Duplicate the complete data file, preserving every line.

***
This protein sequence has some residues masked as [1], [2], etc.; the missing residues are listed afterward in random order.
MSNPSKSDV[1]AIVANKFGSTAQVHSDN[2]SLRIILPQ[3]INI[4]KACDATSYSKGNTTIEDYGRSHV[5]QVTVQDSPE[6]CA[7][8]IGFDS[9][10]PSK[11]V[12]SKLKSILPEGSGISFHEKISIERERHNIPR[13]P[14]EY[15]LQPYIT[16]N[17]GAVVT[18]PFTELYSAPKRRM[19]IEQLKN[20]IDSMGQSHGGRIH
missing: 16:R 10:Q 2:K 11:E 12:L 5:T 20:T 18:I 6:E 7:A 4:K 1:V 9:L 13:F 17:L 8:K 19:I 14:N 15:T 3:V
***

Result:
This protein sequence has some residues masked as [1], [2], etc.; the missing residues are listed afterward in random order.
MSNPSKSDV[1]AIVANKFGSTAQVHSDN[2]SLRIILPQ[3]INI[4]KACDATSYSKGNTTIEDYGRSHV[5]QVTVQDSPE[6]CA[7][8]IGFDS[9][10]PSK[11]V[12]SKLKSILPEGSGISFHEKISIERERHNIPR[13]P[14]EY[15]LQPYIT[16]N[17]GAVVT[18]PFTELYSAPKRRM[19]IEQLKN[20]IDSMGQSHGGRIH
missing: 16:R 10:Q 2:K 11:E 12:L 5:T 20:T 18:I 6:E 7:A 4:K 1:V 9:L 13:F 17:L 8:K 19:I 14:N 15:T 3:V